Hopes of extending the evacuation from Kabul fade as Johnson requires extra Afghan support

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British hopes that Joe Biden will extend the evacuation from Afghanistan are fading amid fears that any delay could spark retaliation by the Taliban.

Ahead of an emergency meeting of heads of state and government hosted by Boris Johnson, UK government sources downplayed the chances of the American president extending his resignation period beyond August 31.

Instead, Johnson will urge other members of the G7 group of rich nations to allocate more aid to help the Afghans.

When the Prime Minister and Biden spoke on the phone on Monday evening, they talked about getting more refugees out of Afghanistan after “the initial phase of evacuation”, which is seen as an indication of plans to use neighboring countries as an exit route as soon as the Kabul Airlift ends.

When Labor warned that the virtual summit of G7 leaders was a “make or break” test of Johnson’s ability to show global leadership if Britain urged other countries to deliver on its pledges to aid and refugees.

The G7 video-broadcast summit hosted by the Prime Minister, which will also be attended by the Secretaries-General of the United Nations and NATO, will discuss increasing aid to the people of Afghanistan and neighboring countries.

Britain has doubled the amount of humanitarian aid to the region, providing up to £ 286 million effective immediately, and Johnson will urge leaders of the United States, Italy, France, Germany, Japan and Canada to follow suit.

However, critics point out that the increase followed the Tory government’s aid cut plans, which cut aid to Afghanistan from £ 292 million in 2019 to £ 155 million in 2021.

Several high-ranking figures in the UK government had hoped to persuade the White House to meet the Dec. 31 deadline.

Secretary of State James Cleverly told Radio 4 on Sunday, “The more time we have, the more people we can evacuate and we push for it.”

Although Biden has hinted that there might be some flexibility, ministers have now stepped down with the US not changing its timeframe.

The Taliban also warned Monday that they would view any extension of August 31 as a provocation.

Speaking before the meeting, Johnson said, “Our first priority is to complete the evacuation of our citizens and the Afghans who have supported our efforts over the past 20 years – but with a view to the next phase, it is important that we come together as one international community and agree on a common longer-term approach.

“That is why I have called an emergency G7 meeting – to coordinate our response to the immediate crisis, reaffirm our commitment to the Afghan people and ask our international partners to honor Britain’s commitments to help those in need.

“Together with our partners and allies, we will continue to use every humanitarian and diplomatic lever to protect human rights and the achievements of the past two decades. The Taliban are judged by their actions and not by their words. “

In a phone call on Monday evening, Johnson and Biden discussed the importance of “close coordination with allies and partners in dealing with the current situation”.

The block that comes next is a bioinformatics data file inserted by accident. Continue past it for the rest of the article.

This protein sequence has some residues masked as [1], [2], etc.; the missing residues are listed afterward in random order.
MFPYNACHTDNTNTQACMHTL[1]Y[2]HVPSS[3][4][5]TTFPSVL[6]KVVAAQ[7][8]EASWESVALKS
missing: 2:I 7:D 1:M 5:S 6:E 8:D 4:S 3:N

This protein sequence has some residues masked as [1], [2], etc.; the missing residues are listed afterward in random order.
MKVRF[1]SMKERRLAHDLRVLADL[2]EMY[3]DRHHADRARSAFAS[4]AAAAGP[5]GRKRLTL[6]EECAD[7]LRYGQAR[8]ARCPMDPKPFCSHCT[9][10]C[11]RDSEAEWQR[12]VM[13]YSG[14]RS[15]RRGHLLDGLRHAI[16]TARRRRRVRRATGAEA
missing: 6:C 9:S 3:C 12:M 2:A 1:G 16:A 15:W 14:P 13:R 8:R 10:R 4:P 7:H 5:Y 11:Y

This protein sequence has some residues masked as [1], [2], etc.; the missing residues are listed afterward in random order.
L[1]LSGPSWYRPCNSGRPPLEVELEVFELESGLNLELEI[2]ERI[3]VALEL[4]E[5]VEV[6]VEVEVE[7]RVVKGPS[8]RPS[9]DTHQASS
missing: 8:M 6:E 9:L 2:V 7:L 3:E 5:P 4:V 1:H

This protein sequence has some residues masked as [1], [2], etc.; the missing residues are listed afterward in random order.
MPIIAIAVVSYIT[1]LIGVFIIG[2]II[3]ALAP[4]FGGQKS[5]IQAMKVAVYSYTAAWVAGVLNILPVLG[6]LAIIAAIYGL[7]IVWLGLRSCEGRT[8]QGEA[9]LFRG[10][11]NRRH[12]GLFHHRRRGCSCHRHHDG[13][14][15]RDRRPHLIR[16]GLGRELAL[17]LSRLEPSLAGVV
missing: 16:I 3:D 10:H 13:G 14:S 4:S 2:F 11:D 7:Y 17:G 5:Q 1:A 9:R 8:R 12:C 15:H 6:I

A spokesman for No. 10 said, “The leaders have agreed to continue to work together to ensure that those who are authorized to leave the evacuation even after the initial stages of the evacuation are complete.”

Barcroft Media via Getty ImagesProtesters in Parliament Square call for help for refugees

The G7 heads of state and government are expected to reaffirm their commitment to securing the progress made in Afghanistan over the past 20 years, particularly on the education of girls and the rights of women and minorities.

Former Prime Minister Gordon Brown said educational aid to Afghanistan should be withdrawn if the rights of girls in the country are not respected.

However, it is unclear whether the Taliban will be sanctioned if they fail to keep their promise not to undermine human rights.

The Prime Minister chaired a meeting of the COBR Emergency Committee on Monday afternoon where ministers discussed the latest situation on the ground.

By Monday morning, Britain had secured the evacuation of nearly 6,000 people from Kabul since the beginning of last week, including British nationals and their dependents, embassy staff and Afghan nationals under the Afghan Relocation and Assistance Policy (ARAP).

Britain has pledged to relocate up to 20,000 vulnerable Afghans.

Shadow Secretary of State Lisa Nandy said, “This G7 virtual meeting is a critical test of the Prime Minister’s ability to bring international partners together, face the situation and show leadership.”

She said the UK should extend the Kabul Airlift beyond August 31, work with neighboring countries to keep land borders open, and establish a strategy to help those left behind.

“The Prime Minister has had eighteen months to plan this – the eyes of the world are on tomorrow’s meeting for the next seven days to count,” added Nandy.

“The G7 must agree on a common strategy to protect our collective security and ensure that Afghanistan does not become a safe haven for terrorist organizations that pose a threat to Britain.”

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